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California Public Utilities Commission transparency bill dies

May 21, 2012
  • Homes burn after the Sept. 9, 2010, gas explosion in San Bruno, Calif. The fireball created by a ruptured PG&E pipeline killed eight people and destroyed 35 homes.
Homes burn after the Sept. 9, 2010, gas explosion in San Bruno, Calif. The… (Paul Sakuma / Associated…)

SACRAMENTO -- The state Senate has rejected a bill that would have required utility regulators to make public all investigation orders, accident reports and related documents.

The bill, SB 1000, by Sen. Leland Yee (D-San Francisco) fell two votes shy of the minimum of 21 needed for passage.

The bill was prompted by the Sept. 9, 2010, deadly explosion of a Pacific Gas & Electric Co. gas pipeline in San Bruno, south of San Francisco. The blast killed eight people and leveled 35 homes.

"I am deeply disappointed that the Senate failed to pass this much-needed open-government bill," said Yee. "Californians have a fundamental right to know how their government is working, and SB 1000 would ensure that members of the public have access to safety-related documents that affect their families.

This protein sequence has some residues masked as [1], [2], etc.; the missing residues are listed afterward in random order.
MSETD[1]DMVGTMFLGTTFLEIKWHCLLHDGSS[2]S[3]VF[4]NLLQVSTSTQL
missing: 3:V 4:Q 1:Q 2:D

The bill was supported by newspaper publishers, the California Public Utilities Commission, the Teamsters union and consumer advocates.

Investor-owned utilities including PG&E, Southern California Edison Co., San Diego Gas & Electric Co. and Southern California Gas Co. opposed it, as did AT&T, cable companies and utilities worker unions.

Southern California Edison called the measure well intentioned but flawed because it could allow for the release of incorrect and incomplete information. The possibility of erroneous media reports and lawsuits could undermine "full and candid dialogue between a utility and the CPUC at a critical early stage of a serious accident," Edison said.

Related:

PG&E to pay $70 million in San Bruno gas explosion

San Bruno pipeline explosion: "A failure of entire system"

San Bruno explosion: A quiet suburb is shattered

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